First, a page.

Mishaga v. Monken – Illinois Responds in FOID Challenge Case

The State of Illinois has responded to the challenge to the FOID Card – Firearms Owner Identification Card – requirements brought by the Mountain States Legal Foundation with a Motion to Dismiss. They base their motion on a Federal Rules of Civil Procedure Section 12 (b)(6) failure to state a claim on which relief can be granted.

Illinois contends that Ms. Mishaga, if a lawful gun owner in the State of Ohio, does not need an Illinois FOID card as she meets the exceptions to the requirement to possess a FOID card. As such, they argue that they have not interfered with her right to bear arms or her right to travel.

Tellingly, sections (2)(b)(9) and (2)(b)(10) allow Plaintiff to possess her firearms so long as she is lawfully able to do so in her resident State. See 430 ILCS 65/2(b). Assuming, as Plaintiff asserts, that she is lawfully able to carry guns in Ohio, Plaintiff qualifies under the exemptions and is not required to have an Illinois FOID Card to possess firearms in the State of Illinois. As such, the Defendant’s refusal to issue Plaintiff an Illinois FOID Card has no impact on her ability to possess firearms in the State of Illinois. Therefore, Plaintiff’s constitutional rights have not been harmed by Defendant’s actions and Plaintiff’s complaint should be dismissed.

Here is how the sections referred to, 430 ILCS 65/2 (b)(9) and (b)(10), read (with emphasis added):

(9) Nonresidents whose firearms are unloaded and
enclosed in a case;

(10) Nonresidents who are currently licensed or
registered to possess a firearm
in their resident state;

As Jim Manley, the attorney bringing this case on behalf of Ms. Mishaga, pointed out in an email to me regarding this case:

the Illinois law plainly states that nonresidents can possess functional firearms for self-defense only if they are “licensed or registered to possess a firearm in their resident state.” Since Ohio does not require a license, or offer one, Illinois law denies Mishaga her 2nd Amendment rights.

He is absolutely correct. If one examines the Ohio Revised Code on firearms, there is no mention of any license or registration requirement for firearms possession in the State of Ohio.

The State of Illinois is bordered by five states: Indiana, Iowa, Kentucky, Missouri, and Wisconsin. The states of Indiana, Kentucky, and Missouri require no license or registration to either possess or purchase firearms. Iowa requires no license or registration to possess a firearm but does require a permit to purchase a handgun. While Wisconsin requires no license or registration to possess or purchase any firearm, they do impose a 2-day waiting period on the purchase of handguns. By my reading of 430 ILCS 65/2 (b)(10), none of the residents of those states, with some exceptions, would be permitted to possess a functioning firearm in Illinois either.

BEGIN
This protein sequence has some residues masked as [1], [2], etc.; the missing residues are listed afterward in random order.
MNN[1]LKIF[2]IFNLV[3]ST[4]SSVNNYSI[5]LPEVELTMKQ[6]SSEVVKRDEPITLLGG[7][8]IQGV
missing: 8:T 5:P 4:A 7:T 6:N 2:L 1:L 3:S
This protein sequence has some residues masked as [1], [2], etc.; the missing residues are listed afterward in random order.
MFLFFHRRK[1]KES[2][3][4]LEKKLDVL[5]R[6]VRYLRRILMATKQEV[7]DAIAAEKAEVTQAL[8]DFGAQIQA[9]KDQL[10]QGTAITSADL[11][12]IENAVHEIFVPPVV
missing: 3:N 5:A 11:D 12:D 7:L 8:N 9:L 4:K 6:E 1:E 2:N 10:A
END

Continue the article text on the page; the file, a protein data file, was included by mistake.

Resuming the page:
Most states do not require a license or registration of the owner in order to possess a firearm. There are exceptions like the states of New York and Massachusetts which either require a permit to possess a pistol in New York’s case or a Firearms ID card in the case of Massachusetts.

When you read the response from the State of Illinois to Ms. Mishaga’s complaint, you are left wondering whether the Assistant Attorney General who drafted their response, Joanna Belle Gunderson, is even aware that many other states including Ohio don’t require a license nor require registration of gun owners. If she isn’t, then she has unwittingly pointed out a fatal flaw in her own argument.


6 thoughts on “Mishaga v. Monken – Illinois Responds in FOID Challenge Case”

  1. @Knitebane: Or I'll be able to do the same when visiting family in O'Fallon.

    I think if Bill Brady is elected Governor there may be some chance of that.

  2. "the Illinois law plainly states that nonresidents can possess functional firearms for self-defense only if they are "licensed or registered to possess a firearm in their resident state"

    This means Missouri residents with a Missouri CCW can carry a functional, loaded, concealed handgun when they are in Illinois?

  3. @ K.Rihanek: I don't think so. Your MO CCW and my NC CCW allow us to carry concealed. It speaks to the manner in which we can possess a firearm – not whether we can possess a firearm to begin with.

    For example, Massachusetts requires a FID – firearms ID. Just to possess any firearm you have to have it. Here is the app.

    http://www.mass.gov/Eeops/docs/chsb/firearms/Resident_LTC_FID_Application_20100315

    It requires two references and state approval to be allowed to own/possess any firearm there.

    In MO, you can go into Walmart, show your driver's license, fill out the 4473, do the NICS check, and walk out with a Remington 870. It takes 15 minutes give or take. I can do the same in NC. There is no special ID card, license, or registration required.

  4. I suppose one could say that since the NC CCW doubles as a pistol permit, having an NC CCW says that I'm allowed to have a pistol thus fulfilling the requirement.

    I'd hate to be the first one to test it in court, though.

Leave a Reply

Your email address will not be published. Required fields are marked *